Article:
Millions of French children return to school amid worries over Covid-19 spike
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Twelve million schoolchildren returned to schools across the France on Tuesday amid tightened health protocols and a message to respect distancing rules, as authorities look to limit an uptick in Covid-19 cases.
In a video message filmed from the Elysée garden before classrooms reopened for the new academic year, French President Emmanuel Macron told the children: “I’m counting on you a lot to apply barrier measures, wear masks and all the rest.”
Although 21 departments are still classified “red”, meaning the coronavirus is in active circulation, schools have been told they must continue to cater for as many students as possible.
Rentrée scolaire: Jean-Michel Blanquer assure que "toutes les écoles, tous les collèges et tous les lycées ouvrent" pic.twitter.com/dExtMLvY7z— BFMTV (@BFMTV) September 1, 2020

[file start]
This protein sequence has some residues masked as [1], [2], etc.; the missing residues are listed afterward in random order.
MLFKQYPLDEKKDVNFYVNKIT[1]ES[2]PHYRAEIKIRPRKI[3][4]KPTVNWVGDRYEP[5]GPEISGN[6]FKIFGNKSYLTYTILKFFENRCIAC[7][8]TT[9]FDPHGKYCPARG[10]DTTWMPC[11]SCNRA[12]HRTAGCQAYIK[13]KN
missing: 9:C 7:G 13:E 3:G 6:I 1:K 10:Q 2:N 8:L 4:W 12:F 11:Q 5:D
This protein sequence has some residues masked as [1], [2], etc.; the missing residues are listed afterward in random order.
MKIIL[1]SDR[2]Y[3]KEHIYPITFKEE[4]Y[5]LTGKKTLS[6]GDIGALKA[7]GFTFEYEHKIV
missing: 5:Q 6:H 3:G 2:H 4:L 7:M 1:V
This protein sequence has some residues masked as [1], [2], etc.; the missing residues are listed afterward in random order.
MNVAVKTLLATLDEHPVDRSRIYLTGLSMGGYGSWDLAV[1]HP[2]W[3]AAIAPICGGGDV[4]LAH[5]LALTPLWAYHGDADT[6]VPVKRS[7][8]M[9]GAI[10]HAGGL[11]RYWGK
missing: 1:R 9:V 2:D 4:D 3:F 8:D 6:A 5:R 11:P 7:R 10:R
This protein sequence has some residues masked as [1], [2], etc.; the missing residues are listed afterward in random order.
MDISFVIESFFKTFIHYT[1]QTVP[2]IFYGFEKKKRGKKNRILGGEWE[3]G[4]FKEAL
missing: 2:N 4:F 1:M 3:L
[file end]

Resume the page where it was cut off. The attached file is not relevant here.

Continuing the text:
No class will be closed, Education Minister Jean-Michel Blanquer told television channel BFM Tuesday morning. "All schools, all colleges, all high schools will open," he added – though he did conceding there may be some exceptions in the coming days.
Teachers are obliged to wear masks supplied by the education ministry, while pupils in middle schools (collèges) and high schools (lycées) must also wear masks. Younger children can head to school mask-free.
As part of his back to school message, Macon also thanked teachers across France for their efforts in helping to implement measures that will allow for the safest possible start to the year after many months of absence.
Meanwhile the government has appealed to parents to watch out for even the slightest symptoms in children, who should then be kept at home and seen to by a doctor.
If symptoms occur at school, the student will be immediately isolated under adult supervision while waiting for someone to pick them up.
Anyone from age 6 years and over displaying symptoms will be made to wear a mask, before being sent home. That child will not be allowed to return to class before being tested and, in the absence of an available test, will be required to stay home for 14 days.
Blanquer has also promised teachers he will organise a “grenelle”, or open forum, aimed at improving their salaries and working conditions.
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